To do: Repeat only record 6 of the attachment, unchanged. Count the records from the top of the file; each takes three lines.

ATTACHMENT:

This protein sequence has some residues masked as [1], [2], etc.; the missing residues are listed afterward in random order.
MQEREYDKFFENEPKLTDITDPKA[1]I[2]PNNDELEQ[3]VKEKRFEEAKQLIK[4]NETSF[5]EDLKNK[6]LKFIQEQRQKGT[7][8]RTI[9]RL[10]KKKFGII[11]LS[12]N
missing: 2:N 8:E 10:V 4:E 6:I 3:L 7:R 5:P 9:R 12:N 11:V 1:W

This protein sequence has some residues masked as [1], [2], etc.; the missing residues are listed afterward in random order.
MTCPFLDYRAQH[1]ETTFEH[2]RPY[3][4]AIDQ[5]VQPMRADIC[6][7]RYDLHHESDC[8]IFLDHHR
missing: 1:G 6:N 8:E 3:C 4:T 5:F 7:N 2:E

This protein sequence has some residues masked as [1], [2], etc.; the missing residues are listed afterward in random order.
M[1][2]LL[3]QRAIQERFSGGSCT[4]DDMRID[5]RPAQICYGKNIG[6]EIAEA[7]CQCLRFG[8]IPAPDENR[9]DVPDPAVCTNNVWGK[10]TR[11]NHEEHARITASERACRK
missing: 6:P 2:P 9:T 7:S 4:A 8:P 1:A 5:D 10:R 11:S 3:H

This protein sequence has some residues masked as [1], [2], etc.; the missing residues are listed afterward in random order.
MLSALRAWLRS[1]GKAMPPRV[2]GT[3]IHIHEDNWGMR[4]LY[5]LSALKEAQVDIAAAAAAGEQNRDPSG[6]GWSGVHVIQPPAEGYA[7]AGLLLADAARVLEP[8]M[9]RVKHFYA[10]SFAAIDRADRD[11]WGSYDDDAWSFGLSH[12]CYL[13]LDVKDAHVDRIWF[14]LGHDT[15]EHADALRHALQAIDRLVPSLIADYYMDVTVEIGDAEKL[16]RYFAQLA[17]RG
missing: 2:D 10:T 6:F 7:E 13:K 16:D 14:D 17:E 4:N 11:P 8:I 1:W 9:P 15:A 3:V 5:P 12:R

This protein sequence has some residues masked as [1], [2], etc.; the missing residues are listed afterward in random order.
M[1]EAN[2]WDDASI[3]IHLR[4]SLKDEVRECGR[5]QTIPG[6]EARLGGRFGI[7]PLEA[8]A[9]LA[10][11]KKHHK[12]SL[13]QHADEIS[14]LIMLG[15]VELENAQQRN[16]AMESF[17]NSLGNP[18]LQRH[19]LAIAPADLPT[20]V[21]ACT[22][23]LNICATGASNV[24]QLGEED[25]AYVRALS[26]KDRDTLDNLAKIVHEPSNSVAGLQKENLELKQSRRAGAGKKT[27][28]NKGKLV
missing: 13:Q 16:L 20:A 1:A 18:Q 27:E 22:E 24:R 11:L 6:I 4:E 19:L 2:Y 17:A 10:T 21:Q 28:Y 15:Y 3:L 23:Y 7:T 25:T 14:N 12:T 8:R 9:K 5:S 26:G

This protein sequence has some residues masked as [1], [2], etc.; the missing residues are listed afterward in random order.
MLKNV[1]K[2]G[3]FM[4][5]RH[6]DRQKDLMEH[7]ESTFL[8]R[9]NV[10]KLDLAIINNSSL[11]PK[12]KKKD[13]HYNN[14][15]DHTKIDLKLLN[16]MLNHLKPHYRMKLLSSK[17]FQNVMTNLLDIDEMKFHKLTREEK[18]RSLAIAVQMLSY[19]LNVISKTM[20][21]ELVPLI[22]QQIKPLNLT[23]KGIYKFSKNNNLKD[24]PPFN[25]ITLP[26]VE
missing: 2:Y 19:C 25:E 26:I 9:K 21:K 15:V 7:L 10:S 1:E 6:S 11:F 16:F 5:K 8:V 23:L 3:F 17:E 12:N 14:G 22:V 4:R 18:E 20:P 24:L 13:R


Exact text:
This protein sequence has some residues masked as [1], [2], etc.; the missing residues are listed afterward in random order.
MLKNV[1]K[2]G[3]FM[4][5]RH[6]DRQKDLMEH[7]ESTFL[8]R[9]NV[10]KLDLAIINNSSL[11]PK[12]KKKD[13]HYNN[14][15]DHTKIDLKLLN[16]MLNHLKPHYRMKLLSSK[17]FQNVMTNLLDIDEMKFHKLTREEK[18]RSLAIAVQMLSY[19]LNVISKTM[20][21]ELVPLI[22]QQIKPLNLT[23]KGIYKFSKNNNLKD[24]PPFN[25]ITLP[26]VE
missing: 2:Y 19:C 25:E 26:I 9:K 21:K 15:V 7:L 10:S 1:E 6:S 11:F 16:F 5:K 8:V 23:L 3:F 17:E 12:N 14:G 22:V 4:R 18:E 20:P 24:L 13:R